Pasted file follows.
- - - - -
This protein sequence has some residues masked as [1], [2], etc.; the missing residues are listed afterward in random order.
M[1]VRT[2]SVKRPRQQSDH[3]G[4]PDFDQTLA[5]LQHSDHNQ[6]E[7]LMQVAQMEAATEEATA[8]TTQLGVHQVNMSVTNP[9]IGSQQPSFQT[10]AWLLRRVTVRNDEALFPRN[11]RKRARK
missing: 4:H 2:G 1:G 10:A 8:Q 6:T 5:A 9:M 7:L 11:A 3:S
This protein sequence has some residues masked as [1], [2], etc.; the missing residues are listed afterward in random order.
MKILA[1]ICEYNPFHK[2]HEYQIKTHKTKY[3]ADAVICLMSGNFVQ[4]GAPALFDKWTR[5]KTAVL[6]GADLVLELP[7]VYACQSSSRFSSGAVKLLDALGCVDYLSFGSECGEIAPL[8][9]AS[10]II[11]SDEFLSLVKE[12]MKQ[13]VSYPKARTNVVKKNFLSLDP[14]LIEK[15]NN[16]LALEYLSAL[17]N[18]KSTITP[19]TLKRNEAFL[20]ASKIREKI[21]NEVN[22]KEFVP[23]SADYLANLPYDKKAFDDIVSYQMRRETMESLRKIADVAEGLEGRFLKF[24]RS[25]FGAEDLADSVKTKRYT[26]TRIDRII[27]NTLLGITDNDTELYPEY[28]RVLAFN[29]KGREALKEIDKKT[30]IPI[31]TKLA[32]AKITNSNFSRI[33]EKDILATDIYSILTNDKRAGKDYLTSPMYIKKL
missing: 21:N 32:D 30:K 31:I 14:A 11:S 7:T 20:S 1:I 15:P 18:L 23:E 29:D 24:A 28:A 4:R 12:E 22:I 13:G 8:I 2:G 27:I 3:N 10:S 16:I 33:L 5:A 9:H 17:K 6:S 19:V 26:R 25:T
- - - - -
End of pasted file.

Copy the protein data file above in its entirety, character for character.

This protein sequence has some residues masked as [1], [2], etc.; the missing residues are listed afterward in random order.
M[1]VRT[2]SVKRPRQQSDH[3]G[4]PDFDQTLA[5]LQHSDHNQ[6]E[7]LMQVAQMEAATEEATA[8]TTQLGVHQVNMSVTNP[9]IGSQQPSFQT[10]AWLLRRVTVRNDEALFPRN[11]RKRARK
missing: 4:H 2:G 1:G 10:A 8:Q 6:T 5:A 9:M 7:L 11:A 3:S
This protein sequence has some residues masked as [1], [2], etc.; the missing residues are listed afterward in random order.
MKILA[1]ICEYNPFHK[2]HEYQIKTHKTKY[3]ADAVICLMSGNFVQ[4]GAPALFDKWTR[5]KTAVL[6]GADLVLELP[7]VYACQSSSRFSSGAVKLLDALGCVDYLSFGSECGEIAPL[8][9]AS[10]II[11]SDEFLSLVKE[12]MKQ[13]VSYPKARTNVVKKNFLSLDP[14]LIEK[15]NN[16]LALEYLSAL[17]N[18]KSTITP[19]TLKRNEAFL[20]ASKIREKI[21]NEVN[22]KEFVP[23]SADYLANLPYDKKAFDDIVSYQMRRETMESLRKIADVAEGLEGRFLKF[24]RS[25]FGAEDLADSVKTKRYT[26]TRIDRII[27]NTLLGITDNDTELYPEY[28]RVLAFN[29]KGREALKEIDKKT[30]IPI[31]TKLA[32]AKITNSNFSRI[33]EKDILATDIYSILTNDKRAGKDYLTSPMYIKKL
missing: 21:N 32:D 30:K 31:I 14:A 11:S 7:T 20:S 1:I 15:P 18:L 23:E 29:D 24:A 28:A 4:R 12:E 22:I 13:G 8:I 2:G 27:I 3:N 10:S 16:I 33:L 5:A 9:H 17:K 6:S 19:V 26:R 25:T